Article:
Monday, November 29, 2010

64. Tales of the Red Panda - The Crime Cabal by Gregg Taylor

The Red Panda is a wonderful podcast series from Decoder Ring Theatre, a toronto-based group of performers, led by Gregg Taylor, who love all things pulp and noir. They have two main series, The Red Panda about a pulp superhero and his sidekick The Flying Squirrel; and Blackjack Justice, a hardboiled detective and his even more hardboiled sidekick. Both are quite good, but The Red Panda is really their signature show. If you like old-time radio, great characters and pulp action, you should definitely check out the Red Panda series. It's really well done. A bonus is that it all takes place in a pulp Toronto during and after the Depression.

There are also three Red Panda novels out and I bought this first one when it first came out, but haven't gotten around to reading it, mainly because the shows keep coming out and are so fulfilling. I think I was a bit hesitant, thinking the book would be just like the shows, but more work for me because I'm reading it instead of passively listening. What I didn't realize is that the book is a real addition to the series, because in the written form, Gregg Taylor can expand in many ways that can't be done on radio. The Red Panda and his super hot and ass-kicking sidekick (and chauffeur) have a real romantic tension. It's great in the show, but it is even more fun when you get to read about each of their thoughts. There is also a lot more depth about The Red Panda's awesome equipment and set-up (including an underground system of human-size pneumatic tubes to help him get quickly from place to place).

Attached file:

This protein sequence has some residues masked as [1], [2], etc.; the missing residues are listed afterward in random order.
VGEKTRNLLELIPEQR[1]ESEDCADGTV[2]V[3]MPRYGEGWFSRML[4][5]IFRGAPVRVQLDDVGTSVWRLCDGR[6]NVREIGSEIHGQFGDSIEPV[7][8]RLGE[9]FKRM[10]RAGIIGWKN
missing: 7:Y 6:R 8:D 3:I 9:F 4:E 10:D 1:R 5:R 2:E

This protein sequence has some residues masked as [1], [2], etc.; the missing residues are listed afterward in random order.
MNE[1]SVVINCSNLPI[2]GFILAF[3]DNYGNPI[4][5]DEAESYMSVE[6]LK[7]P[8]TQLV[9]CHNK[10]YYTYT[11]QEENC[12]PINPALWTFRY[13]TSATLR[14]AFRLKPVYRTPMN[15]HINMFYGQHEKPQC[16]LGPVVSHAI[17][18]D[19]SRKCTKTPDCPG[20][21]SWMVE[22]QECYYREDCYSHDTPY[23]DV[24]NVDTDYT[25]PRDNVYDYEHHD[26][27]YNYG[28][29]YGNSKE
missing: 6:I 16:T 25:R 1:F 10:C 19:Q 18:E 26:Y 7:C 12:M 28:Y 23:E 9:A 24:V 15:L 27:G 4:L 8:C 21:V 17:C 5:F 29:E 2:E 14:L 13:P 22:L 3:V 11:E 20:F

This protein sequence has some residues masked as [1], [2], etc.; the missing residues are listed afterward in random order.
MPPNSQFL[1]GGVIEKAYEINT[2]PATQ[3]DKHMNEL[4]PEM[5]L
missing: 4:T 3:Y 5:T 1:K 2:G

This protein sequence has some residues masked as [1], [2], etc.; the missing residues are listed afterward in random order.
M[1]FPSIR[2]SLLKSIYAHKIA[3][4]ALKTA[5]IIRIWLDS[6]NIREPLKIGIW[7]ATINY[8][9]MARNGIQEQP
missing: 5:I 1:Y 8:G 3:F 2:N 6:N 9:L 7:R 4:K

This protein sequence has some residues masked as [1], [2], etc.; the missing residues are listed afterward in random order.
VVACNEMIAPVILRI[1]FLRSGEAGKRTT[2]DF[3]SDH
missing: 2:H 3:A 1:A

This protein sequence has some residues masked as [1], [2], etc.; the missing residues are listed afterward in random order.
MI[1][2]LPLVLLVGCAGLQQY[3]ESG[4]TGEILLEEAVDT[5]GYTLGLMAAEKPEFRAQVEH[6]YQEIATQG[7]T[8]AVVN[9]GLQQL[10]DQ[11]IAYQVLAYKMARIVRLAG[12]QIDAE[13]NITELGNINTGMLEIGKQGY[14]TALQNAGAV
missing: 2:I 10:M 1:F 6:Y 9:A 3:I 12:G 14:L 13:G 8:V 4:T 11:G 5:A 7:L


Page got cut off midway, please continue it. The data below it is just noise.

Taken on its own, it is a thoroughly entertaining, slam-bang pulp novel, with great dialogue and some nice character development. The main plot isn't the most creative. The rackets, now quite weakened by the Red Panda's constant attacks, are united by two super-villains. But it is sufficient to bring lots of great action, bravado dialogue and a bit of humour. There is also a hard edge to the Red Panda (I know that sentence must sound a bit odd if you haven't heard the show before), especially when he is talking about the poor and the downtrodden and how crime is a parasite sucking away at the limited funds those people have worked so hard for. Another neat touch is how Taylor brings a modern perspective without undermining the pulp tropes. One of the badguy's allies is a Chinese laundromat owner, who allows the mob to use his building as a meeting place (with the laundry being a good front). The prejudice the Chinese faced at that time is made very explicit in the book, but fits in with the character's motivations. I found it enriched the book.

I do have a complaint about the layout. I know these books are self-published and Gregg Taylor and the good people at Decoder Ring Theatre give a lot more than they get, so it's totally excusable. Also, this is the first book and maybe the next two have improved. Chapter headings, page numbers, space between paragraphs, they all look like a word document basically. The whole thing needs a proper designer to give it a quick run-through and fix-up.

Other than that, though, I'm definitely going to pick up and read the next two in the series. Their catchline doesn't exaggerate: Decoder Ring Theatre really is Your Ticket to Adventure!

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